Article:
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Snow Shoveling 101

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Snowpocalypse hit the Pacific Northwest and left behind snow, sleet, hail, slush, and ice.  Last I heard, the groundhog was awaiting extradition from the Bahamas for his poor forecast this year.  As we move forward to finally getting out of the house, here are some key tips to remember while you are shoveling all that snow.

#1 – Use the shovel to push the snow – Walk with the shovel in front of you to push the snow out of your way.  Kind of like your very own snow plow.  This puts the snow in a nice pile ready to be lifted.

#2 – Bend your knees – do a squat to pick up the snow with the shovel.  Bend your knees and keep your back straight.  This is critical when the snow is heavy as it is now.  Make sure you have two hands on the shovel to distribute the weight.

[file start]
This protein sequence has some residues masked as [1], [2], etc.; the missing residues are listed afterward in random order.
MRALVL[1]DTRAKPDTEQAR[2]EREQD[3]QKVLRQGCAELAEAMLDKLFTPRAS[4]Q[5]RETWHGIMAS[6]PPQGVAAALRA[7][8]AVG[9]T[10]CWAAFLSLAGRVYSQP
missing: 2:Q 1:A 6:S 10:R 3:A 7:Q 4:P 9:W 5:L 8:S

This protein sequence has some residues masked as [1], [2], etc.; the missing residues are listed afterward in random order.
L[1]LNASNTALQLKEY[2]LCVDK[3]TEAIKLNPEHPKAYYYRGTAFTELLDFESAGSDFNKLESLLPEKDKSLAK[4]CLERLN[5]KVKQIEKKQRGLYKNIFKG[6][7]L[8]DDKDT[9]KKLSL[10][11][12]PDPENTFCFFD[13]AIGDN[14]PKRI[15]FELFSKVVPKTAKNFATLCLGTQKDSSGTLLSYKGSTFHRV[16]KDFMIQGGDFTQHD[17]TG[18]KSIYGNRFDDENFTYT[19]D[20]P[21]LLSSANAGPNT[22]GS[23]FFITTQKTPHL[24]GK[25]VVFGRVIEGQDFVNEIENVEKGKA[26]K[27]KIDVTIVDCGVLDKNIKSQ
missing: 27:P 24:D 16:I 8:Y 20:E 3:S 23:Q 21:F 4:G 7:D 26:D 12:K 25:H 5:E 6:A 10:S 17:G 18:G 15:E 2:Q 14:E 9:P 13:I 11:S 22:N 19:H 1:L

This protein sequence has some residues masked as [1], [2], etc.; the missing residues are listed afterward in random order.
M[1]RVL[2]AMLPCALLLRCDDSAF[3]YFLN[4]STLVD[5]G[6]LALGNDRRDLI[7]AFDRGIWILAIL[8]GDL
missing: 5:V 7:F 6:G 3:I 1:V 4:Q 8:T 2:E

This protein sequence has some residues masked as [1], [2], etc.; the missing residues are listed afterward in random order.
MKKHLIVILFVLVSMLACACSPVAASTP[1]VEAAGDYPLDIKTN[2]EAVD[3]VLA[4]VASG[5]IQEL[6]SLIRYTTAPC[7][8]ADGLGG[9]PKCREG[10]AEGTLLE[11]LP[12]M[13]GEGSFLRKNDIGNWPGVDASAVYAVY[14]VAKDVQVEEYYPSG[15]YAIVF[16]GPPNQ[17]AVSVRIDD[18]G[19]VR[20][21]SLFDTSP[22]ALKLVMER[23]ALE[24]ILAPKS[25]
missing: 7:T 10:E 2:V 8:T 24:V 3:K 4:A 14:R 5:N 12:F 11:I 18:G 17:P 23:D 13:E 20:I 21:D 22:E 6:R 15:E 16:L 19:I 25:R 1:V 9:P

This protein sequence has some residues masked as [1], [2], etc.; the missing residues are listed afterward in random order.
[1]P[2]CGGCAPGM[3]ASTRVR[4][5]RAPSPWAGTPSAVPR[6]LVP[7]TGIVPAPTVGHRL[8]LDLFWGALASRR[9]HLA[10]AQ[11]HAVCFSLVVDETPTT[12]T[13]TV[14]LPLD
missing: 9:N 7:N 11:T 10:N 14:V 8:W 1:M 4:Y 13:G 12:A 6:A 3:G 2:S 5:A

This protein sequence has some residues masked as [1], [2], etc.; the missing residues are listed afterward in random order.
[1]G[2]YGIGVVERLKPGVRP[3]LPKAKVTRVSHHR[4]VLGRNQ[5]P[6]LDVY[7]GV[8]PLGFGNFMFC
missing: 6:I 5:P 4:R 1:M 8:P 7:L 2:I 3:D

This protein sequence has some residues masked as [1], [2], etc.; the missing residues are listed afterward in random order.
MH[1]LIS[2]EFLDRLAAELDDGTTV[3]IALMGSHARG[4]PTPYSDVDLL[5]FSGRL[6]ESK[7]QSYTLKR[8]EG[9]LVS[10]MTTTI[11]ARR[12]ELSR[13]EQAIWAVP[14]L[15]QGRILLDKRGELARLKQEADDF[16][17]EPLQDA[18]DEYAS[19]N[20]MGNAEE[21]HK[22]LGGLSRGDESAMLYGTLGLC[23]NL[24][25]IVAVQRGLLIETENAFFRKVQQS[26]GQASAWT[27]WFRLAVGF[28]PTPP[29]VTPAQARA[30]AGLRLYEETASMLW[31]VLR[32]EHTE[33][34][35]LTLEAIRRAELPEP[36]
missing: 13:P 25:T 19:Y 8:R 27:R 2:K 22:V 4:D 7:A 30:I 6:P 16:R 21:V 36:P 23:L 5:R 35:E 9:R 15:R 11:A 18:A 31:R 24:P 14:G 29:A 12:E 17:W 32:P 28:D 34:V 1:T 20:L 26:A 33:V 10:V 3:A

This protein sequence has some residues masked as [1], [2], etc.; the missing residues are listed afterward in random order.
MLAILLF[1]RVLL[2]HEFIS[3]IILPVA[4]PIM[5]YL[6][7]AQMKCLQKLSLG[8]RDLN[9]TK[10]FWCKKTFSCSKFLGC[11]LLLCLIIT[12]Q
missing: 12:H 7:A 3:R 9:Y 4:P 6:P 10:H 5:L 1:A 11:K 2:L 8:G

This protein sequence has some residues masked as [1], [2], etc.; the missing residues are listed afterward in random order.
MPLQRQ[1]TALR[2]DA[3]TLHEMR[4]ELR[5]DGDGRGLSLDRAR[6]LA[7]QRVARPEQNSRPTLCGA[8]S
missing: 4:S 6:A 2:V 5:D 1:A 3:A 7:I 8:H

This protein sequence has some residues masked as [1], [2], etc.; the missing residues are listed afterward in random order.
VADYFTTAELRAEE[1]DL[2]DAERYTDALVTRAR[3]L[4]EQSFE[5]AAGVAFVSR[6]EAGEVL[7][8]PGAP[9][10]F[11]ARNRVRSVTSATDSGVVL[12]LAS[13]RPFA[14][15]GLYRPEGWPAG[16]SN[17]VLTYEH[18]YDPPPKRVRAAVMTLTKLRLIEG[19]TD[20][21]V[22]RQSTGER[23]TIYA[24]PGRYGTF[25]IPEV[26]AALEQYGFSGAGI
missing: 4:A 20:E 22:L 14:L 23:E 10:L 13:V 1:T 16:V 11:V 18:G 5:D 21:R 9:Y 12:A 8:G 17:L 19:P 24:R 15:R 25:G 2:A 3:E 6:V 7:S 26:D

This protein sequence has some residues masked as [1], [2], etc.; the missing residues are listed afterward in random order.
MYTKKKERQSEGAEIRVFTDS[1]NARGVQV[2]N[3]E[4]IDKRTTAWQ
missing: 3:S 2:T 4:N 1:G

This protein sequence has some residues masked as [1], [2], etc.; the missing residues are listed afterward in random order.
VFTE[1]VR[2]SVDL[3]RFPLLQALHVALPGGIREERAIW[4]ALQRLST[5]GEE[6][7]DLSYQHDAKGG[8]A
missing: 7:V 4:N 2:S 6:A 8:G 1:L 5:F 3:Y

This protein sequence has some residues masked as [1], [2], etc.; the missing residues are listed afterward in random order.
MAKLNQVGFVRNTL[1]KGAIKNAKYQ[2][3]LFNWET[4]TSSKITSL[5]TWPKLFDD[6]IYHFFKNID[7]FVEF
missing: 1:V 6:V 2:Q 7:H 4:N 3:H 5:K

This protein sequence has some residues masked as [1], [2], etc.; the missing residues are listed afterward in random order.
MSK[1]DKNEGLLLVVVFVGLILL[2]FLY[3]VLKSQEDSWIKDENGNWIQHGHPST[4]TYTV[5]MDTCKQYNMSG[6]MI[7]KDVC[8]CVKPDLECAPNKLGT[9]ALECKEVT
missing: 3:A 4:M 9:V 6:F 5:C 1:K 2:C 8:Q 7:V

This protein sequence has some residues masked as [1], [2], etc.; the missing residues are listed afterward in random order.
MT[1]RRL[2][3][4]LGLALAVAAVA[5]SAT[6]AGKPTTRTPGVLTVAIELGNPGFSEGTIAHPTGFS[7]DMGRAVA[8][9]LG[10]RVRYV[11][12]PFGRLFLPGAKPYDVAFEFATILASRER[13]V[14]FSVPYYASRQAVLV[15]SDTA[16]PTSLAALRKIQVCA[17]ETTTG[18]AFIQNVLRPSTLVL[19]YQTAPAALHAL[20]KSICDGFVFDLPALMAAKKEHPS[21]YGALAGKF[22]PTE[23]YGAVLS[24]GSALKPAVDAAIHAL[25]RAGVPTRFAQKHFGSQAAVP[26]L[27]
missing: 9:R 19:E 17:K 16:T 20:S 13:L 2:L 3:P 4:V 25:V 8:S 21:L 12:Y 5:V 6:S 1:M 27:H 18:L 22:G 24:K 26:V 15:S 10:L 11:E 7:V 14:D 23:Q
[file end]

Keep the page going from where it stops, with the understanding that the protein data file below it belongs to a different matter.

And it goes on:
#3 – Pivot your feet – when you are getting ready to throw the snow make sure you pivot your feet.  This allows your back to stay in a neutral position.  Twisting of the spine with a weighted load (like snow!) is the most common cause of injury to the low back.

#4 – Make sure to breathe – keep your breathing regular.  Holding your breath while you are lifting increases the pressure on your back.  Breathing also helps to improve your endurance.

#5 – Take a break – we’ve gotten a lot of snow this year and clearing it away will take some time.  Make sure you take regular breaks to head inside, warm up, and drink some water.